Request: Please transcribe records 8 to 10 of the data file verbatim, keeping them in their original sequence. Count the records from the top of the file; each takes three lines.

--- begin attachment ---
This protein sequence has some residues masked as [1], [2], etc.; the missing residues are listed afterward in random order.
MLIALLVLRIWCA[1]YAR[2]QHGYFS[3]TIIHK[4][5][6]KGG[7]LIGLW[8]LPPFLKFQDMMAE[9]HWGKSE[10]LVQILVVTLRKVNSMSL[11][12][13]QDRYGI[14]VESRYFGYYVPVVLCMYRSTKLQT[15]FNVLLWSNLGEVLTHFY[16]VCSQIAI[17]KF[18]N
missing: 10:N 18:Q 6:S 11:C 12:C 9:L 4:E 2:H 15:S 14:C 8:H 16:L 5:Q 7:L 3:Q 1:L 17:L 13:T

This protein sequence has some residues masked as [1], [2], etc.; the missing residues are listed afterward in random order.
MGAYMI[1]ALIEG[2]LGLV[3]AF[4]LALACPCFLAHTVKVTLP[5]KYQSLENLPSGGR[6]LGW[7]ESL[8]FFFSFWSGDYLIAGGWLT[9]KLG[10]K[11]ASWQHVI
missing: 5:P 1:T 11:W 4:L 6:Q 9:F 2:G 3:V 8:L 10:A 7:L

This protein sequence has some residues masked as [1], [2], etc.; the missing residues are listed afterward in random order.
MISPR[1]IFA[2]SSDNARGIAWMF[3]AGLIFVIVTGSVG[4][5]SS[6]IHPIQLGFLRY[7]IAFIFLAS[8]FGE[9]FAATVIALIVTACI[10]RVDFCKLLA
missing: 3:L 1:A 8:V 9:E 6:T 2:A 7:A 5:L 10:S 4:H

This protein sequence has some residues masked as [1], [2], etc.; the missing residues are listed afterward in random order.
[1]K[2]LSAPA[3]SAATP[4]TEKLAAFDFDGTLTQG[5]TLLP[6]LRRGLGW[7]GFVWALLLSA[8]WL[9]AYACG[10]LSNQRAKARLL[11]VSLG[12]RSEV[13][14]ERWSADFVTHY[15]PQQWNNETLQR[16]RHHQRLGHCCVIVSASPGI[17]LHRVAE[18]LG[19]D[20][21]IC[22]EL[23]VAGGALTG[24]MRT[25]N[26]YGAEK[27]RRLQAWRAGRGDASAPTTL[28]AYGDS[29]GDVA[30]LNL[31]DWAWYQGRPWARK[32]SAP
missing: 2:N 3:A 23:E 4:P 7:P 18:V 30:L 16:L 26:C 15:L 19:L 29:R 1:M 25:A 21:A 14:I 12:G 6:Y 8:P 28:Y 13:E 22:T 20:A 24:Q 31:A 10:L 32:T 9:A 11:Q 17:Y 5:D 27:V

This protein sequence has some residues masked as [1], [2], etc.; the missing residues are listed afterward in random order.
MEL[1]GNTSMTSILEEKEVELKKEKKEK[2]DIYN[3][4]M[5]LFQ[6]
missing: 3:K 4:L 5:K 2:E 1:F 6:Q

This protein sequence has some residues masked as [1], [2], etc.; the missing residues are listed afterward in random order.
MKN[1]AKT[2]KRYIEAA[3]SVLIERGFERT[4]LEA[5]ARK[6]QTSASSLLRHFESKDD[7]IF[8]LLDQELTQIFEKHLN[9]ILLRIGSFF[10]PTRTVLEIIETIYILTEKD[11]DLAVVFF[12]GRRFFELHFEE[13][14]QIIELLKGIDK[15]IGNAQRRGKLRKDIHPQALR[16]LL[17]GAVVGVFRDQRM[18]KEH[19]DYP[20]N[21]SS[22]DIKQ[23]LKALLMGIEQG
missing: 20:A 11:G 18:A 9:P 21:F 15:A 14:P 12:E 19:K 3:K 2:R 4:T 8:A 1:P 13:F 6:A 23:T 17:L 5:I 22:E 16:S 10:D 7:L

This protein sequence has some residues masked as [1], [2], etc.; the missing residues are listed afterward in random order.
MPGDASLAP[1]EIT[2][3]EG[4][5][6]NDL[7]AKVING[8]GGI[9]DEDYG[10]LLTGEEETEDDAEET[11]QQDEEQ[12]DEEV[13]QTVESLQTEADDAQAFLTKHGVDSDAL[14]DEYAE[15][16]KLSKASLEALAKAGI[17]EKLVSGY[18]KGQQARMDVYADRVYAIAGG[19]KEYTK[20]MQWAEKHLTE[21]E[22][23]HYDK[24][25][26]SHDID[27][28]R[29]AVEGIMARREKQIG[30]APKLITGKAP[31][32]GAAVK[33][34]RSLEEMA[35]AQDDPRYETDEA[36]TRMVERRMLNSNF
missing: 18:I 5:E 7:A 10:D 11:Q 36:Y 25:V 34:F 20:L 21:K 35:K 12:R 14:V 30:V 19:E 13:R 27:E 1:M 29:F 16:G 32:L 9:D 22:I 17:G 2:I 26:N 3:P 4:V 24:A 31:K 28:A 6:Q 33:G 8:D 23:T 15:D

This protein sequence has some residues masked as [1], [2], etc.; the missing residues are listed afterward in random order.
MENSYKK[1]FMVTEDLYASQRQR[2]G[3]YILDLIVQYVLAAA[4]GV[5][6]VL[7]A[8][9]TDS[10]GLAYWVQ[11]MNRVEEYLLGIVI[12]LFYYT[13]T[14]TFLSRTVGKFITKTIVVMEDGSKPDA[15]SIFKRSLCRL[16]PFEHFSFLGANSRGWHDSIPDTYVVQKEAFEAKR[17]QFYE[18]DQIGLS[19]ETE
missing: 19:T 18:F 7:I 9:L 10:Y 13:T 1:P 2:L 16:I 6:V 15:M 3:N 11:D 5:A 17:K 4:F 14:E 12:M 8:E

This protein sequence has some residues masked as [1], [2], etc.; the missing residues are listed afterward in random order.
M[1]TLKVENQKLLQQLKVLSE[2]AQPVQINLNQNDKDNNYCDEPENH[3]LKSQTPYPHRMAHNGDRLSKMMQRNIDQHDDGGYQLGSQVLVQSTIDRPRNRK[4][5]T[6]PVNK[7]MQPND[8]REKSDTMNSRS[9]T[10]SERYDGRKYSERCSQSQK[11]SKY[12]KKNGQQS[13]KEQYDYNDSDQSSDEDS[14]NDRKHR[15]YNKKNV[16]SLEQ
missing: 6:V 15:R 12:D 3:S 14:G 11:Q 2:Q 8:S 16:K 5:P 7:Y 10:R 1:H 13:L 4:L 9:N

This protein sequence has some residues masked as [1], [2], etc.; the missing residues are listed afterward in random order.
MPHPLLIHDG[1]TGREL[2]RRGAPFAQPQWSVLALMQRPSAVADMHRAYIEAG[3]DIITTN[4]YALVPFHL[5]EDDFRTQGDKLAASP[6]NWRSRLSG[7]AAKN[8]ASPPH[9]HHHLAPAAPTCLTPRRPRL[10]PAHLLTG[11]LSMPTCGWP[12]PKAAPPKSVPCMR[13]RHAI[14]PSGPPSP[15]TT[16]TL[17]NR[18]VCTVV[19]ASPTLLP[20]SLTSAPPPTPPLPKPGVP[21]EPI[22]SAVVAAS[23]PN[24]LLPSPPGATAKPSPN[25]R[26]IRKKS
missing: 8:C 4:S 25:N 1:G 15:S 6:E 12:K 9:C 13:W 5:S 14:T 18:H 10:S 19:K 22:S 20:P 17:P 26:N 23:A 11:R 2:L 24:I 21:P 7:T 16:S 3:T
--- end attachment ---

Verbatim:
This protein sequence has some residues masked as [1], [2], etc.; the missing residues are listed afterward in random order.
MENSYKK[1]FMVTEDLYASQRQR[2]G[3]YILDLIVQYVLAAA[4]GV[5][6]VL[7]A[8][9]TDS[10]GLAYWVQ[11]MNRVEEYLLGIVI[12]LFYYT[13]T[14]TFLSRTVGKFITKTIVVMEDGSKPDA[15]SIFKRSLCRL[16]PFEHFSFLGANSRGWHDSIPDTYVVQKEAFEAKR[17]QFYE[18]DQIGLS[19]ETE
missing: 19:T 18:F 7:I 9:L 10:Y 13:T 1:P 2:L 16:I 6:V 15:M 3:N 11:D 5:A 17:K 4:F 14:E 12:M 8:E

This protein sequence has some residues masked as [1], [2], etc.; the missing residues are listed afterward in random order.
M[1]TLKVENQKLLQQLKVLSE[2]AQPVQINLNQNDKDNNYCDEPENH[3]LKSQTPYPHRMAHNGDRLSKMMQRNIDQHDDGGYQLGSQVLVQSTIDRPRNRK[4][5]T[6]PVNK[7]MQPND[8]REKSDTMNSRS[9]T[10]SERYDGRKYSERCSQSQK[11]SKY[12]KKNGQQS[13]KEQYDYNDSDQSSDEDS[14]NDRKHR[15]YNKKNV[16]SLEQ
missing: 6:V 15:R 12:D 3:S 14:G 11:Q 2:Q 8:S 16:K 5:P 7:Y 10:R 1:H 13:L 4:L 9:N

This protein sequence has some residues masked as [1], [2], etc.; the missing residues are listed afterward in random order.
MPHPLLIHDG[1]TGREL[2]RRGAPFAQPQWSVLALMQRPSAVADMHRAYIEAG[3]DIITTN[4]YALVPFHL[5]EDDFRTQGDKLAASP[6]NWRSRLSG[7]AAKN[8]ASPPH[9]HHHLAPAAPTCLTPRRPRL[10]PAHLLTG[11]LSMPTCGWP[12]PKAAPPKSVPCMR[13]RHAI[14]PSGPPSP[15]TT[16]TL[17]NR[18]VCTVV[19]ASPTLLP[20]SLTSAPPPTPPLPKPGVP[21]EPI[22]SAVVAAS[23]PN[24]LLPSPPGATAKPSPN[25]R[26]IRKKS
missing: 8:C 4:S 25:N 1:G 15:S 6:E 12:K 9:C 13:W 5:S 14:T 18:H 10:S 19:K 22:S 20:P 17:P 26:N 23:A 11:R 2:L 24:I 21:P 7:T 16:S 3:T